Metal detectors won’t make schools saferPATRICK J. MCCLOSKEY
There is not one metal detector at any Catholic school in U.S., even in the most dangerous areas.
To Canadian eyes, most urban public high schools south of the border resemble a prison more than an educational institution. Still, a landmark nationwide survey conducted by the Centers for Disease Control and Prevention showed that in 2004, a third of high school students reported being in at least one physical fight in the previous 12 months. This proportion rises sharply in the most impoverished neighbourhoods.
I spent a school year at Rice High School, an all-boys Catholic high school in central Harlem, as a journalist, and reported on other Catholic schools as I wrote a book about inner-city education. There were a handful of scuffles at Rice, and several years before, one student was caught with a knife.
Although some Rice students sang in the school's chorus, they weren't stereotypical choirboys. Most lived in housing projects infested with gangs and drugs. And most had attended public elementary schools and arrived as freshmen concerned about maintaining their reputations. To be seen as soft — meaning kindhearted, gentle — on the street makes a youngster vulnerable to being ruthlessly victimized. The pressure from peers to resolve conflicts through violence is immense.
From the moment Rice students walk into the school, an ethos begins transforming their hardened attitudes and separating them from street culture's survival of the fittest code. In every class and during extracurricular activities, teachers, coaches and guidance counsellors continually teach the young men how they should behave, not only as students in class, but also on the street, at home and as citizens in society.
Teaching a moral approach is difficult; often half the freshman class serve detention. But by the end of the ninth grade, virtually all students buy into the idea that whenever a behavioural choice presents itself, they need to consider not merely what they want to do — and certainly not what they can get away with — but what is the best ethical decision. They learn that obeying reasonable rules is important and the underlying reasons why.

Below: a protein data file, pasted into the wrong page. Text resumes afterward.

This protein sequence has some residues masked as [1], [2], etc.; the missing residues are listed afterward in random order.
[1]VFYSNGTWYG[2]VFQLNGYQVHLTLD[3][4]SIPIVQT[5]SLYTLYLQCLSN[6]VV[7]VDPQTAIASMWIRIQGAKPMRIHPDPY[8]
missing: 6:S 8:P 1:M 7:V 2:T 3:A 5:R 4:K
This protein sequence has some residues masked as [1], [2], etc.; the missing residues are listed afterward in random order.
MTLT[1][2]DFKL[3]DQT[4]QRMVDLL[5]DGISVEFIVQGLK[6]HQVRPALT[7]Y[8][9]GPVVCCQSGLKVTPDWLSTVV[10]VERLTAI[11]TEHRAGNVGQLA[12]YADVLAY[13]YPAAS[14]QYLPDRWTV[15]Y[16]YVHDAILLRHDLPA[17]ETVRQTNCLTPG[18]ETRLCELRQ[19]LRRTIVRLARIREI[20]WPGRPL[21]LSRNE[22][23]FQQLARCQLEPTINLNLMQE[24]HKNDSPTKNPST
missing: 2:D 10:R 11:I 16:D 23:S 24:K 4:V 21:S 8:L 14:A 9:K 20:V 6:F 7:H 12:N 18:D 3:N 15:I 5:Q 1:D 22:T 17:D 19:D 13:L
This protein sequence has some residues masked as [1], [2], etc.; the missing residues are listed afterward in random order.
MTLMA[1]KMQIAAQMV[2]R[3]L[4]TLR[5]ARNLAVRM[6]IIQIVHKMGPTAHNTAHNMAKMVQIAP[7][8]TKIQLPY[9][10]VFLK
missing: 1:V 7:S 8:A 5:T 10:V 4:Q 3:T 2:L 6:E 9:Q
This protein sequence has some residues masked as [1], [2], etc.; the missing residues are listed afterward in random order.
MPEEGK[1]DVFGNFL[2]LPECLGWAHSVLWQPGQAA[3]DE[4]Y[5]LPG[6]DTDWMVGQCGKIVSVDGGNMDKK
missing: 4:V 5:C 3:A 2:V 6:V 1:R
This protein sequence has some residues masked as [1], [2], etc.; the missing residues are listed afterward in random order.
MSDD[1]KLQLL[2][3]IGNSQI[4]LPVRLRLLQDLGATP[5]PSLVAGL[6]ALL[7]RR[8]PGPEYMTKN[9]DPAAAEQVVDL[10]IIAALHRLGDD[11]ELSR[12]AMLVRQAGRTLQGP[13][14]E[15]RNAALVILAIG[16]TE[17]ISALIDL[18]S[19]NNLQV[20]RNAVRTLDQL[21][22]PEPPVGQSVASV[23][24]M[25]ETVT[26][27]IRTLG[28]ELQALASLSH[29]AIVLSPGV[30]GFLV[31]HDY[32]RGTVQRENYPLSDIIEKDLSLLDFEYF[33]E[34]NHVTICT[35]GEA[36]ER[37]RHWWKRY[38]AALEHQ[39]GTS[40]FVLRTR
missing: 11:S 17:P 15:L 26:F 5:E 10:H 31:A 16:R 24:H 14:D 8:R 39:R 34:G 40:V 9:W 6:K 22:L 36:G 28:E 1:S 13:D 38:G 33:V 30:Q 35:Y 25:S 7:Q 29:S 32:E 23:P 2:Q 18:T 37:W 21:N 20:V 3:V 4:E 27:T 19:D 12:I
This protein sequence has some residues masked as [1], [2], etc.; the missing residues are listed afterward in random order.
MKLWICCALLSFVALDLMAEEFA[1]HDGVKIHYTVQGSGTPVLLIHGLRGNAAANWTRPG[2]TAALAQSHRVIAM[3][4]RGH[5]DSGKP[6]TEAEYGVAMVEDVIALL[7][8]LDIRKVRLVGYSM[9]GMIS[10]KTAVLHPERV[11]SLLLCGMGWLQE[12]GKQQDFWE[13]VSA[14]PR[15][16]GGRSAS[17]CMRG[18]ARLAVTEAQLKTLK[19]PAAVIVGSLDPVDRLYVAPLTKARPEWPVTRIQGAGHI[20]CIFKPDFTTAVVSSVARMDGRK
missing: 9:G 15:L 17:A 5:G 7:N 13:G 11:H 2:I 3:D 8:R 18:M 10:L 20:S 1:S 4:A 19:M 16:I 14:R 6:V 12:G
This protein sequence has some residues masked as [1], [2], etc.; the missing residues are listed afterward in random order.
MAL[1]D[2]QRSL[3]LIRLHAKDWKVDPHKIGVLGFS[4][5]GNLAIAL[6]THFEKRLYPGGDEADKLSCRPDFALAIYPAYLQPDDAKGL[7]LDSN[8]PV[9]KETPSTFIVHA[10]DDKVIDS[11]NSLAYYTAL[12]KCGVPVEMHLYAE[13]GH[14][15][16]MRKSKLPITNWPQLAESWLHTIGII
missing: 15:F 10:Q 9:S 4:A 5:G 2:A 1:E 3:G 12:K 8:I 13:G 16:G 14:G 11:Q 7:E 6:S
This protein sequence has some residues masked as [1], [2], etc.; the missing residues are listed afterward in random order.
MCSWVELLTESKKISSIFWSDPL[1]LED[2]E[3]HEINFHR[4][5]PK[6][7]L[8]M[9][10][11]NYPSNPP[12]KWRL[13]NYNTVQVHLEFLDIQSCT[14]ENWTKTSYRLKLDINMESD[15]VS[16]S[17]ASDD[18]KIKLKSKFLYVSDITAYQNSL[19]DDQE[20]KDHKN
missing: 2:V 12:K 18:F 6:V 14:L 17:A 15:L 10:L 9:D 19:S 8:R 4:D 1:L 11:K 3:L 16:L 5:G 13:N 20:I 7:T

The basic value the teachers transmit is respect for the intrinsic worth of every human being. From this flows a moral code that eschews violence. Intrinsic worth means there is never a justification for hurting someone else, except in selfdefence. While class discussions involve students in viewing social and historical issues in ethical terms, thereby broadening the principle of intrinsic value to include the larger society and the world, the greatest difficulty students have is accepting their own worth.
As Rice's principal correctly perceived, the moral approach he taught during in-class visits and through his teachers would not endure unless the students saw how it applies directly to them. He spent an enormous amount of time working with students and teaching teachers how to counsel students on how to accept their own value. Because of the breakdown of the family — especially poignant in this area where 85% of the students live in single-parent, mother-only households — students feel abandoned because they aren't worthy.
Once students value themselves and others, a moral approach takes permanent hold. This coupled with teaching conflict resolution skills empowers students to succeed both academically and as human beings.
No approach completely protects students, especially in large institutions, from those who are so troubled that violence is their only means of self expression. But a school culture that emphasizes the dignity and value of every individual can inculcate almost all students with the habit of stopping and asking what they should do in a crisis or in distress. And that pause almost always diffuses aggression.
Patrick J. McCloskey. "Metal detectors won’t make schools safer." National Post, (Canada) May 16, 2008.
Reprinted with permission of the National Post.
Patrick J. McCloskey is the author of The Street Stops Here to be published by the University of California (Berkeley) Press in January, 2009.
Copyright © 2008 National Post
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